But we shouldn’t just dismiss QAnon as an unnecessary conspiracy theory that wants to criticize, or as an absurd religion. In a broader sense, we’re living in systems in which we mainly take for granted knowledge and convictions handed down to us, or which we’re unable to verify. This isn’t necessarily a problem, as long as we have faith in these systems, instruments and knowledge production. Not every person has to verify for herself whether the earth is in fact round, and we don’t have to continuously engage in philosophical reflection on the knowledge instruments of a hospital to assess a form of treatment. And that means that we’re living in a time of “conspiracy” of interrelated propositions and intertwined ways of knowledge production. And it isn’t just in periods of great change and internal criticism that conditions for truth become apparent and clear. That makes QAnon a metamodern phenomenon; it constructs a narrative with an entire meta-narrative and idea of the Good Life, the political system and truth. At the same time, it’s an undesirable outgrowth, because it’s not committed to the epistemological conditions of falsifiable and coherent theory. Metamodernism is specifically supposed to guard us against that.

Implications

  • Effectively combating QAnon requires a broader view of our “ecology of knowledge production”, in which we include more aspects than a merely theoretical-discursive approach to knowledge production would (i.e. knowledge production as the formulation of true propositions and convictions). An increasing amount of research focuses on the way truth and our beliefs come into existence (e.g. the importance of feelings, the broader knowledge system of propositions and mutual coherence between them, or the way digital media manipulate our rational capacities).

  • Besides the strong focus on how knowledge arises “in ourselves”, we must take a broader view and consider the structural factors that contribute to the belief in conspiracy theories. We’ve written before about the significant demographic and political variables that influence the belief in conspiracy theories. But we should also reflect on the way we achieve ignorance instead of knowledge. The study of “agnotology”, the construction of ignorance and its manifestations, can also be helpful in understanding how conspiracy theories play into this.

Trump faces opposition from his own party for upcoming election

What happened?

The Trump campaign for the 2020 presidential election has not started yet, as we recently explained. However, campaigning against Trump already began months ago. Many forces are trying to keep Trump from winning the elections in 2020, but one of the most striking attempts to do so stem from representatives of the Republican Party itself. Examples are the Republican Voters Against Trump and The Lincoln Project, which were both founded with the explicit goal of preventing the reelection of Donald Trump. Founders of the Lincoln project even ran successful campaigns for Republican candidates before (like Bush senior and junior). The Lincoln Project has created a set of ads that have had a large number of views on social media (its founders are each reaching hundreds of thousands of social media followers with their own accounts) and are aired on conservative news channels such as Fox. For instance, its commercial called “Mourning in America,” riffing off Ronald Reagan’s 1984 “Morning in America” campaign, was aired in May during Tucker Carlson’s Fox News show.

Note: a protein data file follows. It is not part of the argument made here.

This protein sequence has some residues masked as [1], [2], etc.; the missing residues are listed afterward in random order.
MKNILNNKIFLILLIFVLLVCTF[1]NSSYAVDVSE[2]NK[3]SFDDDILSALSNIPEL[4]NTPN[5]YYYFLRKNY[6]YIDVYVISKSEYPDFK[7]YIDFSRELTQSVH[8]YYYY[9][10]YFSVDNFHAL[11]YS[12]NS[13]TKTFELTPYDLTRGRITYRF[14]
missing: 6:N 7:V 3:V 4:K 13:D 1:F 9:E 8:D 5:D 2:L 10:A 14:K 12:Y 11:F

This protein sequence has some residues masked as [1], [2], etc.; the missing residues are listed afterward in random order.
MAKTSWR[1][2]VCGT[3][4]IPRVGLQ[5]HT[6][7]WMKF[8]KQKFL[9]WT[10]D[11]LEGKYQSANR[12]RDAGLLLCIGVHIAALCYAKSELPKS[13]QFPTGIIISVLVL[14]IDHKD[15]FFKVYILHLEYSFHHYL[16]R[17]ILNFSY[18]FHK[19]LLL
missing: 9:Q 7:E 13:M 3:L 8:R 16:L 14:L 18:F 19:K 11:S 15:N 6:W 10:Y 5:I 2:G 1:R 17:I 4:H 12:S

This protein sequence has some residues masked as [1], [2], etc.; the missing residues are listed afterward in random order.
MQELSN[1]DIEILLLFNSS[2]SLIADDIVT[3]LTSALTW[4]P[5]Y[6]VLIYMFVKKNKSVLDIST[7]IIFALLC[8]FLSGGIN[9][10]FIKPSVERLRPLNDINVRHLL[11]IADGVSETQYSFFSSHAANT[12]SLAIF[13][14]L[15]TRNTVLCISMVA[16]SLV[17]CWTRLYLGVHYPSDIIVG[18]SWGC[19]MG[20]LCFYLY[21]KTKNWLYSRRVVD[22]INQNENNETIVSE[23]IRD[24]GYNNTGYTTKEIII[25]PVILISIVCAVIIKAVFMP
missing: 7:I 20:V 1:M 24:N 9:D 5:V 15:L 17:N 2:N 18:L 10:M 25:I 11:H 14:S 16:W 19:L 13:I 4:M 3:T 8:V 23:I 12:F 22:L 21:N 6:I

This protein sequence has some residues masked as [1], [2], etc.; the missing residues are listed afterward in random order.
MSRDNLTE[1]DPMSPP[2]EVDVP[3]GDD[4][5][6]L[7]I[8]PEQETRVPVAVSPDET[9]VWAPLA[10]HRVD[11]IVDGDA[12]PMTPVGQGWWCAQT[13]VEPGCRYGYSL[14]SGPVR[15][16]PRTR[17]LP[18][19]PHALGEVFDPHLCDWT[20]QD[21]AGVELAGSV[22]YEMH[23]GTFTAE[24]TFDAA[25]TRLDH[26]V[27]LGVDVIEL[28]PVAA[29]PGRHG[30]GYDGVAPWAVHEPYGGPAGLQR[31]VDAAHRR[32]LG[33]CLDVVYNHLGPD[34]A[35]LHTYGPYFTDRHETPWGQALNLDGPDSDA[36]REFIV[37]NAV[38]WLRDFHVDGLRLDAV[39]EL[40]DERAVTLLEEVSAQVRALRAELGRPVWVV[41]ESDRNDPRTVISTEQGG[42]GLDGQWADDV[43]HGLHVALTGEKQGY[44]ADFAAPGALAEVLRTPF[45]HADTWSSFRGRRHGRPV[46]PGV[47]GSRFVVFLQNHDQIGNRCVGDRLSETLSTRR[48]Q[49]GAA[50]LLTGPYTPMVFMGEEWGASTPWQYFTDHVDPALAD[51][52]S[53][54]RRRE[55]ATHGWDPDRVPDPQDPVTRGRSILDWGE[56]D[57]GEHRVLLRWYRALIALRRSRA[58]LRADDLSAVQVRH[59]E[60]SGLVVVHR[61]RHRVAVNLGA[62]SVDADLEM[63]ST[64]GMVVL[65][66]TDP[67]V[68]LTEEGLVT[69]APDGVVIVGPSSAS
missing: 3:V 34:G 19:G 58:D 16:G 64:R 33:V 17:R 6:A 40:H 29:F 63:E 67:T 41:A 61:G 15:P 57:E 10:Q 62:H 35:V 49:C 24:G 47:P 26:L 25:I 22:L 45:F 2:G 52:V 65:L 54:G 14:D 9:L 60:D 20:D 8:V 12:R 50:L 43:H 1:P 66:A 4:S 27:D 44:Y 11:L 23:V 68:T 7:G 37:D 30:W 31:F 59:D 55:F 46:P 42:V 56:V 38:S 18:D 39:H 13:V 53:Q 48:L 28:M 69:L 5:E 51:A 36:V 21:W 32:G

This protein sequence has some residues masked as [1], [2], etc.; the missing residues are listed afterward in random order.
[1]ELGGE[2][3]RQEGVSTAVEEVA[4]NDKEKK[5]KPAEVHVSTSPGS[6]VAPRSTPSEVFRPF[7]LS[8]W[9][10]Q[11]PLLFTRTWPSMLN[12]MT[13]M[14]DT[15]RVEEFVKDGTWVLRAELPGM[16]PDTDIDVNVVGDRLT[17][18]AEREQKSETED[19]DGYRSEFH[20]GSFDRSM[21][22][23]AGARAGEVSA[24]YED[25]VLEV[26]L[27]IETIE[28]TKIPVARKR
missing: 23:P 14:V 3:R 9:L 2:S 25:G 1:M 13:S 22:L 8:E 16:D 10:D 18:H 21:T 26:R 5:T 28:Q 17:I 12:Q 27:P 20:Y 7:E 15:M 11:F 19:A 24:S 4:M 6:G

What does this mean?

The main reason why Trump faces this unprecedented opposition from his own party is that multiple famous Republicans consider him a danger – a threat to the Republican party, to the constitution, to the country. One of the arguments the campaign brings up is that Trump has proved to be unqualified to deal with the COVID-19 crisis and the resulting economic downturn. The goal is thus to convince just enough disaffected Republican voters that it is in the best interest of the nation – even of Republican voters – to support the Democratic candidate Joe Biden. The Lincoln Project aims to win over 3-5% of Republicans in certain states, to assure them that it is OK to change their mind. The Republican Voters Against Trump group has a different strategy. Instead of flashy and funny ads, it has collected hundreds of testimonials from 2016 Trump voters who are planning to vote for Biden in 2020 and airs them in swing states, trying to persuade with real, uncut voices. Interestingly, endorsements from individuals were also part of Obama’s strategy, and seem effective in persuading voters during a time when trust in conservative institutions or notable politicians is low – especially among Republican voters.

What’s next?

It remains to be seen whether these ads and testimonials are persuasive enough to get inside the heads of voters to affect the election. However, the Hillary Clinton defeat taught us how even small gains can mean the difference between a Republican and Democratic win. Furthermore, Lincoln Project co-founder Reed Galen has explained that the ads have already been successful at getting inside Trump’s head. The Lincoln Project ads garnered so much attention that Trump personally responded by tweeting and addressing the matter to reporters, which in turn has helped the campaign to gain attention and donations. As a result, the group has sufficient funds to better target Trump’s supporters in tight Senate races.